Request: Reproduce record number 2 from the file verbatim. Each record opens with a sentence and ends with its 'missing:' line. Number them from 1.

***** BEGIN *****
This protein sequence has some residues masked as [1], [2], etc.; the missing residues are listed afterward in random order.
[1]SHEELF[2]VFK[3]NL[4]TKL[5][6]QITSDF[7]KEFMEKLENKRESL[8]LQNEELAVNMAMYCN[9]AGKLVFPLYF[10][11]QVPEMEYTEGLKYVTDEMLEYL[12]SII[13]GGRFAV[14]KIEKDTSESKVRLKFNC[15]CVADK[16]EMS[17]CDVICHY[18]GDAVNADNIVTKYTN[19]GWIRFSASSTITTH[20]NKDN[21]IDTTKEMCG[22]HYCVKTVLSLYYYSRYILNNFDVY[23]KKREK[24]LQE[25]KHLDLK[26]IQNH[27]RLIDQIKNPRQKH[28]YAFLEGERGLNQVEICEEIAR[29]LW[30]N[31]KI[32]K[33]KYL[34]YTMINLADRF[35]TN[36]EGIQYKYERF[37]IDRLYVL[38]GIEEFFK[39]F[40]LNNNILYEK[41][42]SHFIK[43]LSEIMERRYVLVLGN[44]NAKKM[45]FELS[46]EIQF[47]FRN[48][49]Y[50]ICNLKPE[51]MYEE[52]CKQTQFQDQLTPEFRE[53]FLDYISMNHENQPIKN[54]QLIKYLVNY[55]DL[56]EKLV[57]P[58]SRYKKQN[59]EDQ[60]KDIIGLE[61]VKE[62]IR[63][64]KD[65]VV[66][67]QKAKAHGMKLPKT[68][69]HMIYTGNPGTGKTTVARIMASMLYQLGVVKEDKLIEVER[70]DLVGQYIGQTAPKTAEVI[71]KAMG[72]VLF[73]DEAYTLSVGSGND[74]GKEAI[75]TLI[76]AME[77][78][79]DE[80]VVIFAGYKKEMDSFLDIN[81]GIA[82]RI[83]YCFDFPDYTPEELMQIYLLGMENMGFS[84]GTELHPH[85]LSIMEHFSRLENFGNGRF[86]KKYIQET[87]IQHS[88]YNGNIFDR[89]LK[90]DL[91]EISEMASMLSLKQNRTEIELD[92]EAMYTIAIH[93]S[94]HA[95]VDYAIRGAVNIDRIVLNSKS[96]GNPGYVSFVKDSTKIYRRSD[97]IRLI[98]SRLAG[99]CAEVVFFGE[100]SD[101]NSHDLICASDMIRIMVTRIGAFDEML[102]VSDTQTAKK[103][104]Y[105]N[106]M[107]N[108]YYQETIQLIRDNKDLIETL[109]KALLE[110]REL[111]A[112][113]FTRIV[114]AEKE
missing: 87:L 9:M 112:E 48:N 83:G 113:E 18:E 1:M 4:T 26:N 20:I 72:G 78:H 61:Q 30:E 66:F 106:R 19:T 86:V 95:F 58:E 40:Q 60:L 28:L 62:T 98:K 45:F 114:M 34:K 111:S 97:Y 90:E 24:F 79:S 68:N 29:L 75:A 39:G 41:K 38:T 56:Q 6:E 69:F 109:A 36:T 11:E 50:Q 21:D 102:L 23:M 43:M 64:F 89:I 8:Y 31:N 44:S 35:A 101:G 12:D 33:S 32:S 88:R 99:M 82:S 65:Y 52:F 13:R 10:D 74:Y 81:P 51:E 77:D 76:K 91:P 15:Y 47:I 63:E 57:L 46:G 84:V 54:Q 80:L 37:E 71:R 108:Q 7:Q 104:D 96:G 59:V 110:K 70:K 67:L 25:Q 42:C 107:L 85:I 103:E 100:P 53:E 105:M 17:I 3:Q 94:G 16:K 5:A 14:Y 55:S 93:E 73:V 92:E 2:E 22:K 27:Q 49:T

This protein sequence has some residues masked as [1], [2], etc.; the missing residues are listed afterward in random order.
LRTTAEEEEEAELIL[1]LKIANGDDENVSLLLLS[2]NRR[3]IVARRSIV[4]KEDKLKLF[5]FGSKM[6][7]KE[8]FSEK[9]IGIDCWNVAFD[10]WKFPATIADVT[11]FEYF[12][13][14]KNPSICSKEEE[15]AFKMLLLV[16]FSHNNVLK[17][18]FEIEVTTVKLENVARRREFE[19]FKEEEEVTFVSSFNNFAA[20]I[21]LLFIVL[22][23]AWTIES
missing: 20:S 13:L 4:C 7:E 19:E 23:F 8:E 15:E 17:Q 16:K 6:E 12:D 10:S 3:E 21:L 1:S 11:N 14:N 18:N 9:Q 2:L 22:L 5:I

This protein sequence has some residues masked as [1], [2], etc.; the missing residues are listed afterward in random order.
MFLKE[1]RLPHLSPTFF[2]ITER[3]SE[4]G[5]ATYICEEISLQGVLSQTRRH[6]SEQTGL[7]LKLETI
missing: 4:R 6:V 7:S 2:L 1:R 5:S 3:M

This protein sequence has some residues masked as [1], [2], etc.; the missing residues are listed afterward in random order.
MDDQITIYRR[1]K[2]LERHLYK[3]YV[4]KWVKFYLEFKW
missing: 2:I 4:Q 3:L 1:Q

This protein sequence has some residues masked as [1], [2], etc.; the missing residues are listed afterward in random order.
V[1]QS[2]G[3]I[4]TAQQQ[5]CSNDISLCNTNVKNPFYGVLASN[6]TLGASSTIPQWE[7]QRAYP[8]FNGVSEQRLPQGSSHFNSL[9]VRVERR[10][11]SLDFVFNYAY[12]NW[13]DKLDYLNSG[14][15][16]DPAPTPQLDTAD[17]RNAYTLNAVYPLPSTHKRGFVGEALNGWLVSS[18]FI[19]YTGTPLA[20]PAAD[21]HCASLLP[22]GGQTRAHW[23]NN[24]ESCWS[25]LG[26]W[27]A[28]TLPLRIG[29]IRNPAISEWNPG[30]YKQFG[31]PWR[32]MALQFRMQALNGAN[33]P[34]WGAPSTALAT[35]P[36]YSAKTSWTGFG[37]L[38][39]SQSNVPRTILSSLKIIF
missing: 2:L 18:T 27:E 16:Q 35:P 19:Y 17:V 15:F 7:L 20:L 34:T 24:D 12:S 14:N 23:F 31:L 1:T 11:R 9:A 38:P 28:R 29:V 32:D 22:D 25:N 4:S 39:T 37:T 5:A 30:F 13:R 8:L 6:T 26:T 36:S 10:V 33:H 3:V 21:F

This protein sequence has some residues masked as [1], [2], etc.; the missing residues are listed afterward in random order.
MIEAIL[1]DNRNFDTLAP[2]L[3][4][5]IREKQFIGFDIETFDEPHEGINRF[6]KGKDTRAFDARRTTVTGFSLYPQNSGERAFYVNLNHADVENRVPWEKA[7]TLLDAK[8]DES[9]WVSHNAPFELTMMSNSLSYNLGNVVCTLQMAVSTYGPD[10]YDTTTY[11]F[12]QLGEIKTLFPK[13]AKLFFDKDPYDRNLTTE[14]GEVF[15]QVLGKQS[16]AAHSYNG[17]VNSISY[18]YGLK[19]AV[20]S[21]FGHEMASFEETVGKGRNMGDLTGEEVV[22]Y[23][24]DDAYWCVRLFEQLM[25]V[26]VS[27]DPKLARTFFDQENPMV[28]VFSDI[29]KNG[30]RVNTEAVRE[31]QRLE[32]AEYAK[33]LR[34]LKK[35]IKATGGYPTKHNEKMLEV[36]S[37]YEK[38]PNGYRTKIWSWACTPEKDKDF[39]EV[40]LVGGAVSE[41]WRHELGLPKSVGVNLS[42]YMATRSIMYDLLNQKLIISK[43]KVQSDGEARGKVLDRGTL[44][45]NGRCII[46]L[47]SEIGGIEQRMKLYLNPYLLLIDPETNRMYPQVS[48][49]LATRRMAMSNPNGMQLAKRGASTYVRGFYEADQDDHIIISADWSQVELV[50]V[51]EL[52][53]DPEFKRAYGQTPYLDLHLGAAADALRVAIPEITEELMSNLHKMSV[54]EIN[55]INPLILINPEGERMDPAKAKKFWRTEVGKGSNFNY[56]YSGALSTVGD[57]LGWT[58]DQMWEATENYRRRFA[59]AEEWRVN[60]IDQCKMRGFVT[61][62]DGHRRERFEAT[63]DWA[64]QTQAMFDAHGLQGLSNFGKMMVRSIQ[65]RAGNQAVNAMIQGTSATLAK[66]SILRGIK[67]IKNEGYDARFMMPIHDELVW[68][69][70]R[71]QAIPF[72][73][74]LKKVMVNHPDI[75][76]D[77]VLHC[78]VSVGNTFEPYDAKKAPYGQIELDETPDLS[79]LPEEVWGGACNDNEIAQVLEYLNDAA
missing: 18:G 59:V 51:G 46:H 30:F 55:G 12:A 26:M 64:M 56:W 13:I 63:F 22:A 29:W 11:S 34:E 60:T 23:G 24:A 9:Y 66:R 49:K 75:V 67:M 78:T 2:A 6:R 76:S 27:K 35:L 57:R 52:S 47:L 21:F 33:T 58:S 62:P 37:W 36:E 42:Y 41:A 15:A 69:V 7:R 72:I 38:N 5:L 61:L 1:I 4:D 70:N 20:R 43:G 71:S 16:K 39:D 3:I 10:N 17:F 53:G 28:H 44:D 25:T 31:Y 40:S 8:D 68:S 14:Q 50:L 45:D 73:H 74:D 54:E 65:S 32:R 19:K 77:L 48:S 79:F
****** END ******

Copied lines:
This protein sequence has some residues masked as [1], [2], etc.; the missing residues are listed afterward in random order.
LRTTAEEEEEAELIL[1]LKIANGDDENVSLLLLS[2]NRR[3]IVARRSIV[4]KEDKLKLF[5]FGSKM[6][7]KE[8]FSEK[9]IGIDCWNVAFD[10]WKFPATIADVT[11]FEYF[12][13][14]KNPSICSKEEE[15]AFKMLLLV[16]FSHNNVLK[17][18]FEIEVTTVKLENVARRREFE[19]FKEEEEVTFVSSFNNFAA[20]I[21]LLFIVL[22][23]AWTIES
missing: 20:S 13:L 4:C 7:E 19:E 23:F 8:E 15:E 17:Q 16:K 6:E 12:D 10:S 3:E 21:L 1:S 11:N 14:N 18:N 9:Q 2:L 22:L 5:I